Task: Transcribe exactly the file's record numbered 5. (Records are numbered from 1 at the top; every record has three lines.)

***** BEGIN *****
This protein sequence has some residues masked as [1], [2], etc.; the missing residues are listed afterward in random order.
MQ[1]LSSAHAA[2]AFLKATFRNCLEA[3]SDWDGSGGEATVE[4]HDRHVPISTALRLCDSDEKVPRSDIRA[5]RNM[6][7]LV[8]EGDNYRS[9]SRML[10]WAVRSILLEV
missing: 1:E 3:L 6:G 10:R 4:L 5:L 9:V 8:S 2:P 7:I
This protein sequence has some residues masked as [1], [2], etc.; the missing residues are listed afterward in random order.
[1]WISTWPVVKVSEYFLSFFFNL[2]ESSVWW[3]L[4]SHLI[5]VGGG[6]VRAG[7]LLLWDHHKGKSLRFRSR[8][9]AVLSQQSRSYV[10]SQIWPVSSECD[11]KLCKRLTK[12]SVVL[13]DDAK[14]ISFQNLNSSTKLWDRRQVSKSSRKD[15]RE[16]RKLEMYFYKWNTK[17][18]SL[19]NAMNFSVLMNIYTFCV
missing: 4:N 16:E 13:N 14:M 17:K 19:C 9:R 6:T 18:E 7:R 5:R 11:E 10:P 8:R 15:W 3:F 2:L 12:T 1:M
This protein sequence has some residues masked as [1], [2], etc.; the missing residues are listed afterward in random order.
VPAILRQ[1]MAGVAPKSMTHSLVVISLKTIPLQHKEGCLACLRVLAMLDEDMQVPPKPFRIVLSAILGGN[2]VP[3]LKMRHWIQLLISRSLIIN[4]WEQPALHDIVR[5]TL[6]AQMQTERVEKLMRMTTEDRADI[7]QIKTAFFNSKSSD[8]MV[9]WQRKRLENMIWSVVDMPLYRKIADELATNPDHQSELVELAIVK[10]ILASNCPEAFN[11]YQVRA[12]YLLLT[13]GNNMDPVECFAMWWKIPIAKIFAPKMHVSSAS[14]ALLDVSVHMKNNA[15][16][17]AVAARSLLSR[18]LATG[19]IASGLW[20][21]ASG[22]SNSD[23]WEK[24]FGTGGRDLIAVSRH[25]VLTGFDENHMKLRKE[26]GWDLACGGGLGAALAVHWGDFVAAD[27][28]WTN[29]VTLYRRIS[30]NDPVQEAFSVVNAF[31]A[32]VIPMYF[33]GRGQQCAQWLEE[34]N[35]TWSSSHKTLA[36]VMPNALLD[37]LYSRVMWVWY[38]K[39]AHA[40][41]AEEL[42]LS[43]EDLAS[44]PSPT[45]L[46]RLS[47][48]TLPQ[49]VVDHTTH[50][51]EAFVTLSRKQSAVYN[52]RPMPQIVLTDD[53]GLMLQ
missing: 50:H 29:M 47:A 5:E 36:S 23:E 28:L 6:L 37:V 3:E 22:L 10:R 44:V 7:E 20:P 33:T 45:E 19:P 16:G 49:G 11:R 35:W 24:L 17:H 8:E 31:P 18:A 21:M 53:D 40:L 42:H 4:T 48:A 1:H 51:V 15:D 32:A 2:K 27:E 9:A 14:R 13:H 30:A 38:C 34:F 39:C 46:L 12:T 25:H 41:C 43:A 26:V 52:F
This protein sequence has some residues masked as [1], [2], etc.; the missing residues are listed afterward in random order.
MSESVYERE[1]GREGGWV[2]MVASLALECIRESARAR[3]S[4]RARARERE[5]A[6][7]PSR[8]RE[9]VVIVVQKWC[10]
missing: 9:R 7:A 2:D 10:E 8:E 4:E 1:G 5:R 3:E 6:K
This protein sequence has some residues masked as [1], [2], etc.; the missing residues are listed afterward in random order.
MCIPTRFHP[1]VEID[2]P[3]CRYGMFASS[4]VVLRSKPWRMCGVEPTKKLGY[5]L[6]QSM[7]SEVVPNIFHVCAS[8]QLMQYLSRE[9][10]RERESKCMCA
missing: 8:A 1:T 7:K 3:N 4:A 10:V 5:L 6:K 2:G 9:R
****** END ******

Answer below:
This protein sequence has some residues masked as [1], [2], etc.; the missing residues are listed afterward in random order.
MCIPTRFHP[1]VEID[2]P[3]CRYGMFASS[4]VVLRSKPWRMCGVEPTKKLGY[5]L[6]QSM[7]SEVVPNIFHVCAS[8]QLMQYLSRE[9][10]RERESKCMCA
missing: 8:A 1:T 7:K 3:N 4:A 10:V 5:L 6:K 2:G 9:R